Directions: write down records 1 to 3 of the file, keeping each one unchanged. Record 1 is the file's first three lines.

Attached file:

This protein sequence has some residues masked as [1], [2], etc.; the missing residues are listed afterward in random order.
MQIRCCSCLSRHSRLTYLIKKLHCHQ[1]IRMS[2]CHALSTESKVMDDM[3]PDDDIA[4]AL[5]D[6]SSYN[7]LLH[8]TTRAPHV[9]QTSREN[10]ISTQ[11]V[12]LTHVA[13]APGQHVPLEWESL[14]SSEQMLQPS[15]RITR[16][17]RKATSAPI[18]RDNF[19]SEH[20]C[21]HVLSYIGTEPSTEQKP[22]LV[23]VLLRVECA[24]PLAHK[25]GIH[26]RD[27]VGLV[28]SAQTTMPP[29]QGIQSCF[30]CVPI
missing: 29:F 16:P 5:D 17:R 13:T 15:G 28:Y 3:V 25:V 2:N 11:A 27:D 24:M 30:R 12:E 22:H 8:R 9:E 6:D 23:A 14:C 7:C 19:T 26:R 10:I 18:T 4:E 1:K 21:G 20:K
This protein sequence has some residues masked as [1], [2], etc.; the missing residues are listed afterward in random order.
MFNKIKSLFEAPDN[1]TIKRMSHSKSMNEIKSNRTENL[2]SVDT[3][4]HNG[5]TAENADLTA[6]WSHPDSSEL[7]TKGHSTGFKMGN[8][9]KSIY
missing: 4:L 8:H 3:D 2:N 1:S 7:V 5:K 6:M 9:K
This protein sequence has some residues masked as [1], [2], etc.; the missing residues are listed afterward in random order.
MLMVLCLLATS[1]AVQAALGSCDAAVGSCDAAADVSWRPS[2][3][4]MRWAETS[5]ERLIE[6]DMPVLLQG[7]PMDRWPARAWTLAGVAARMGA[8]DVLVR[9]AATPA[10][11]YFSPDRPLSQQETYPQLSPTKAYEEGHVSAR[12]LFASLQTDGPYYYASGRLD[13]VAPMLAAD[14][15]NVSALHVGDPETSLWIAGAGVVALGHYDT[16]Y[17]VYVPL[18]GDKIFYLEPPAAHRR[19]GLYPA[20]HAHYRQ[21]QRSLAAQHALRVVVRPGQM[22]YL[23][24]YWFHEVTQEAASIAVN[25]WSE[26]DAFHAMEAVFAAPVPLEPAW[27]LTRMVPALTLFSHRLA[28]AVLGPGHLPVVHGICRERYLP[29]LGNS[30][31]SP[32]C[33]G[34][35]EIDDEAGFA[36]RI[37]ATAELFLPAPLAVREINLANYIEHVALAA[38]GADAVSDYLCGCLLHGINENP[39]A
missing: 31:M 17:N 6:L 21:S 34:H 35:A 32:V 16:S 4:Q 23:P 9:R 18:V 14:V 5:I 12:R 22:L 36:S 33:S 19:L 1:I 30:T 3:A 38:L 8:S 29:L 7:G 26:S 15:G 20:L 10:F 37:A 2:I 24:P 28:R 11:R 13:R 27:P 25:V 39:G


This protein sequence has some residues masked as [1], [2], etc.; the missing residues are listed afterward in random order.
MQIRCCSCLSRHSRLTYLIKKLHCHQ[1]IRMS[2]CHALSTESKVMDDM[3]PDDDIA[4]AL[5]D[6]SSYN[7]LLH[8]TTRAPHV[9]QTSREN[10]ISTQ[11]V[12]LTHVA[13]APGQHVPLEWESL[14]SSEQMLQPS[15]RITR[16][17]RKATSAPI[18]RDNF[19]SEH[20]C[21]HVLSYIGTEPSTEQKP[22]LV[23]VLLRVECA[24]PLAHK[25]GIH[26]RD[27]VGLV[28]SAQTTMPP[29]QGIQSCF[30]CVPI
missing: 29:F 16:P 5:D 17:R 13:T 15:G 28:Y 3:V 25:V 2:N 11:A 27:D 24:M 30:R 12:E 22:H 8:R 9:E 6:D 23:A 14:C 7:C 19:T 26:R 10:I 18:T 4:E 1:K 21:G 20:K
This protein sequence has some residues masked as [1], [2], etc.; the missing residues are listed afterward in random order.
MFNKIKSLFEAPDN[1]TIKRMSHSKSMNEIKSNRTENL[2]SVDT[3][4]HNG[5]TAENADLTA[6]WSHPDSSEL[7]TKGHSTGFKMGN[8][9]KSIY
missing: 4:L 8:H 3:D 2:N 1:S 7:V 5:K 6:M 9:K
This protein sequence has some residues masked as [1], [2], etc.; the missing residues are listed afterward in random order.
MLMVLCLLATS[1]AVQAALGSCDAAVGSCDAAADVSWRPS[2][3][4]MRWAETS[5]ERLIE[6]DMPVLLQG[7]PMDRWPARAWTLAGVAARMGA[8]DVLVR[9]AATPA[10][11]YFSPDRPLSQQETYPQLSPTKAYEEGHVSAR[12]LFASLQTDGPYYYASGRLD[13]VAPMLAAD[14][15]NVSALHVGDPETSLWIAGAGVVALGHYDT[16]Y[17]VYVPL[18]GDKIFYLEPPAAHRR[19]GLYPA[20]HAHYRQ[21]QRSLAAQHALRVVVRPGQM[22]YL[23][24]YWFHEVTQEAASIAVN[25]WSE[26]DAFHAMEAVFAAPVPLEPAW[27]LTRMVPALTLFSHRLA[28]AVLGPGHLPVVHGICRERYLP[29]LGNS[30][31]SP[32]C[33]G[34][35]EIDDEAGFA[36]RI[37]ATAELFLPAPLAVREINLANYIEHVALAA[38]GADAVSDYLCGCLLHGINENP[39]A
missing: 31:M 17:N 6:L 21:S 34:H 35:A 32:V 16:S 4:Q 23:P 9:R 18:V 14:V 5:I 12:R 22:L 36:S 33:S 19:L 1:I 30:T 3:A 38:L 8:S 29:L 7:G 26:S 15:G 20:L 10:F 37:A 2:I 24:P 28:R 11:R 13:R 27:P 25:V 39:G